Scrapp helps you donate simply, ethically, consciously.
Scrapp is an ethically-vetted mobile app for upcycling, recycling, and redistributing used goods. Its objective is to make donating and recycling simple and provide transparency around organizations that purport to be
working in the public interest.
3 Team Members, 5 Weeks.
Deliverables: competitive/comparative analysis, user research, and personas, journey maps, user flows, site maps, sketches, wireframes, and a clickable prototype.
Conducted: interviews, competitive/comparative analysis, usability testing.
Design tools: Miro, Meistertask, Figma, Google Suite, paper, and pen.
How might we make it easier to donate clothes and be more intentional about where they end up?
Over 85 percent of clothing and shoes purchased by Americans winds up in a landfill. At the same time, many are going without.
Scrapp: an app designed to help New Yorkers donate easily to accountable organizations and donor centers. Scrapp aims to connect donors with organizations and people in need rather than have donors blindly give to donation centers that
simply place textiles and goods in landfills or resell for financial profit.
Competitive analysis and generative research
User research finds significant deficiencies in non-profit organizations' website content, which often fails to provide the info people need to make donation decisions. Academic literature around consumer
behavior shows compelling evidence to suggest that individuals are not that concerned with where their used items go. They are instead most concerned with the ease of donating.
With the mismanagement of these used textiles also comes a significant environmental impact. The recycling rate for all textiles in the United States is about 15 percent. For textiles in clothing and footwear, it's even
lower: 13.6 percent.
Data sources: American Apparel and Footwear Association, International Trade Commission, the U.S. Department of Commerce's Office of Textiles and Apparel, and the Council for Textile Recycling. Infographic source:
United States EPA
Neighborhood donation bins often have signs indicating that donated goods will go to the poor or, in some cases, to legitimate charities. But the needy do not always benefit from
much of what is collected. Instead, the clothing is often sold in thrift stores or bulk overseas, with any sales going to for-profit entities that can be difficult to trace or contact. Planet Aid is an example of this type of organization.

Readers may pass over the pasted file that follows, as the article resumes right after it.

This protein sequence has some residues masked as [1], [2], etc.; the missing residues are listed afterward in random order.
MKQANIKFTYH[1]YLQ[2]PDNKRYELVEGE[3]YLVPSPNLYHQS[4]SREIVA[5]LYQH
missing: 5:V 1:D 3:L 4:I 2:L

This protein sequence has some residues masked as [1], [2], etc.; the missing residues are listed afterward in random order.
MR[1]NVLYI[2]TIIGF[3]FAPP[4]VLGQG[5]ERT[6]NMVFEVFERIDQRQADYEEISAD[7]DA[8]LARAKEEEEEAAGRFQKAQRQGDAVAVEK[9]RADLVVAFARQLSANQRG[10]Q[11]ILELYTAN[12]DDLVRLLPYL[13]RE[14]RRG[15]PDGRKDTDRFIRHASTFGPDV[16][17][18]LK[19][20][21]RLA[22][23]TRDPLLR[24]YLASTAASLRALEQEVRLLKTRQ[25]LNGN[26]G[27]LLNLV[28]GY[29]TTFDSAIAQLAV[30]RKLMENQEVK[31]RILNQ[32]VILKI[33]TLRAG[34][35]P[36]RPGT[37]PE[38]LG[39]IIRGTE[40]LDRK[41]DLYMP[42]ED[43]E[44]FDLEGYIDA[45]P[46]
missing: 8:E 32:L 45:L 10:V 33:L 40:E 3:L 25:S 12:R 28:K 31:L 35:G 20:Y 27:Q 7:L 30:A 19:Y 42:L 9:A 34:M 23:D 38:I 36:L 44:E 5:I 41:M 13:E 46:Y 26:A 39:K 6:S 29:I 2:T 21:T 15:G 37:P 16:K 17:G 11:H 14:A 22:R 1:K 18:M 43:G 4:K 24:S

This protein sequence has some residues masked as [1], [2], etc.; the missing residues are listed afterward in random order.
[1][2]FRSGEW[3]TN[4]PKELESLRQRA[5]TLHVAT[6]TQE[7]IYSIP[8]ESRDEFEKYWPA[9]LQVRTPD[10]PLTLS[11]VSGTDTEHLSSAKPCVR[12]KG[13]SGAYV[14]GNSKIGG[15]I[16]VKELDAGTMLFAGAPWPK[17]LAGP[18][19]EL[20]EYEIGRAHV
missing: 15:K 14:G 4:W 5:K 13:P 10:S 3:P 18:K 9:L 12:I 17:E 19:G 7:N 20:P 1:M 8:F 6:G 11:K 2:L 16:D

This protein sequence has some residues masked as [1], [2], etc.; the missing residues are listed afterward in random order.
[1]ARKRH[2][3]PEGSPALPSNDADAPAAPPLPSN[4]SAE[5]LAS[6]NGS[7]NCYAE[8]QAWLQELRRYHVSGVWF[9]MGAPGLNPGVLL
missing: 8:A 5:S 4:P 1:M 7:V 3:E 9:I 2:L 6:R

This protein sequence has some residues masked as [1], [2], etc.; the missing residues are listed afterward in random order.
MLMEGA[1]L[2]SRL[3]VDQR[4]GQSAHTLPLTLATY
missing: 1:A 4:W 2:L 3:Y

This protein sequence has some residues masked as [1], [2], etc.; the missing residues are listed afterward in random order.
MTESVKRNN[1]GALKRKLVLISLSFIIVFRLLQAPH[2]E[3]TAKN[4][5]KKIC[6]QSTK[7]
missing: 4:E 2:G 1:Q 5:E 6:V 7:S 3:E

Anti lgbtqi+ rhetoric
Some religious not for profits still promote an anti-lgbtqi+ agenda The Salvation Army is one example of this type of organization (Valle 2019), but there are others.
Scrapp wants to empower its users with the knowledge to make informed decisions about where their donations will make an impact that matters to them.
One of the first things we did when we began thinking about this project was a review of the academic literature on consumer behavior around donating. A study by Ha-Brookshire
and Hodges (2009) stood out. The authors looked at social responsibility as a motivator for used clothing donations.
They found that: discarding used clothing was usually prompted by the need to make room for new clothes.
Social responsibility was a weak motivator for used clothing donation and there is a possible gap between how non-profits describe used clothing donation and how consumers understand it.
This finding disputes our initial assumption that people want to donate more ethically.
Our user subsequent research supported these findings.
This critical insight was the first indication that we had to first design a product that made the process of donating EASY. Our hypothesis: if we can bring people on-board with convenience — and we can meet that need
— we will have a
platform to use to also inspire them to donate more consciously.
👆The user's bargaining process when they are deciding which clothes to keep and what to ditch.
My team and I conducted a thorough competitive analysis to get a sense of similar apps within the same space as a proposed scrapp app.
We wanted to understand more about the current solutions for users looking for donation solutions from digital products. Having a good understanding of this initial landscape was an important benchmark because it informed the substance of